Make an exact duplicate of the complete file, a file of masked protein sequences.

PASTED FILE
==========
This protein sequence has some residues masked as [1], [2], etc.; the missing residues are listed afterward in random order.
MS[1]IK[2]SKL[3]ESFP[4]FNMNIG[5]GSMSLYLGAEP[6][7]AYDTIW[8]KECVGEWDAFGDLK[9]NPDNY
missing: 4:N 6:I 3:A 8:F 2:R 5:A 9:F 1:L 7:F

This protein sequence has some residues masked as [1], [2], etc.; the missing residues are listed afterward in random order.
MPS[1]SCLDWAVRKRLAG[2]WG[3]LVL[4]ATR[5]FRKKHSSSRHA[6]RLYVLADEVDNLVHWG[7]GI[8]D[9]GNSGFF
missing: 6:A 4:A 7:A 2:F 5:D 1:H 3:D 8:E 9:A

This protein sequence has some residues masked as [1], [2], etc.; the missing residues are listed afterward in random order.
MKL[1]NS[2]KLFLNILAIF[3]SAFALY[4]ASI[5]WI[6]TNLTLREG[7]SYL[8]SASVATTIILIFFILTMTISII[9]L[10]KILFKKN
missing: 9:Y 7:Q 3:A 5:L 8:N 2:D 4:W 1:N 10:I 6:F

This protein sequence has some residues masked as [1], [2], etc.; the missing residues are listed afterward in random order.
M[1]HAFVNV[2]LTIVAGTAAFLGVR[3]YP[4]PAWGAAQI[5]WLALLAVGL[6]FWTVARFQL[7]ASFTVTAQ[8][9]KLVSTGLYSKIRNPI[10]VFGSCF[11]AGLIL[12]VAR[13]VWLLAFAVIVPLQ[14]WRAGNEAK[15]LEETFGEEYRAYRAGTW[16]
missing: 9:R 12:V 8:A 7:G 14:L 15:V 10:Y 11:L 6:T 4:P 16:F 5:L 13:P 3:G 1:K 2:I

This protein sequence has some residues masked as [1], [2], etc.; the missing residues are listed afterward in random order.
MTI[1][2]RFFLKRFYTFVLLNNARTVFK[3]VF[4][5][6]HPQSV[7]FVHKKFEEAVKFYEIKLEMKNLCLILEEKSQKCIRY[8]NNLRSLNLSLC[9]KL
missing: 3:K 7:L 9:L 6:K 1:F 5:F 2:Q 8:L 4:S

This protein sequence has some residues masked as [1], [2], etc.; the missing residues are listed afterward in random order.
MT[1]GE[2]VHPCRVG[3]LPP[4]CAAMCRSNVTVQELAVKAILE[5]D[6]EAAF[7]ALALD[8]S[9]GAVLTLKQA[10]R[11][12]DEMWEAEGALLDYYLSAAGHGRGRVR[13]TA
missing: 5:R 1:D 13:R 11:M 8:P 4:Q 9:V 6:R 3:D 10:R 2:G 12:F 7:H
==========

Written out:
This protein sequence has some residues masked as [1], [2], etc.; the missing residues are listed afterward in random order.
MS[1]IK[2]SKL[3]ESFP[4]FNMNIG[5]GSMSLYLGAEP[6][7]AYDTIW[8]KECVGEWDAFGDLK[9]NPDNY
missing: 4:N 6:I 3:A 8:F 2:R 5:A 9:F 1:L 7:F

This protein sequence has some residues masked as [1], [2], etc.; the missing residues are listed afterward in random order.
MPS[1]SCLDWAVRKRLAG[2]WG[3]LVL[4]ATR[5]FRKKHSSSRHA[6]RLYVLADEVDNLVHWG[7]GI[8]D[9]GNSGFF
missing: 6:A 4:A 7:A 2:F 5:D 1:H 3:D 8:E 9:A

This protein sequence has some residues masked as [1], [2], etc.; the missing residues are listed afterward in random order.
MKL[1]NS[2]KLFLNILAIF[3]SAFALY[4]ASI[5]WI[6]TNLTLREG[7]SYL[8]SASVATTIILIFFILTMTISII[9]L[10]KILFKKN
missing: 9:Y 7:Q 3:A 5:L 8:N 2:D 4:W 1:N 10:I 6:F

This protein sequence has some residues masked as [1], [2], etc.; the missing residues are listed afterward in random order.
M[1]HAFVNV[2]LTIVAGTAAFLGVR[3]YP[4]PAWGAAQI[5]WLALLAVGL[6]FWTVARFQL[7]ASFTVTAQ[8][9]KLVSTGLYSKIRNPI[10]VFGSCF[11]AGLIL[12]VAR[13]VWLLAFAVIVPLQ[14]WRAGNEAK[15]LEETFGEEYRAYRAGTW[16]
missing: 9:R 12:V 8:A 7:G 14:L 15:V 10:Y 11:L 6:T 4:P 16:F 5:L 13:P 3:G 1:K 2:I

This protein sequence has some residues masked as [1], [2], etc.; the missing residues are listed afterward in random order.
MTI[1][2]RFFLKRFYTFVLLNNARTVFK[3]VF[4][5][6]HPQSV[7]FVHKKFEEAVKFYEIKLEMKNLCLILEEKSQKCIRY[8]NNLRSLNLSLC[9]KL
missing: 3:K 7:L 9:L 6:K 1:F 5:F 2:Q 8:L 4:S

This protein sequence has some residues masked as [1], [2], etc.; the missing residues are listed afterward in random order.
MT[1]GE[2]VHPCRVG[3]LPP[4]CAAMCRSNVTVQELAVKAILE[5]D[6]EAAF[7]ALALD[8]S[9]GAVLTLKQA[10]R[11][12]DEMWEAEGALLDYYLSAAGHGRGRVR[13]TA
missing: 5:R 1:D 13:R 11:M 8:P 4:Q 9:V 6:R 3:D 10:R 2:G 12:F 7:H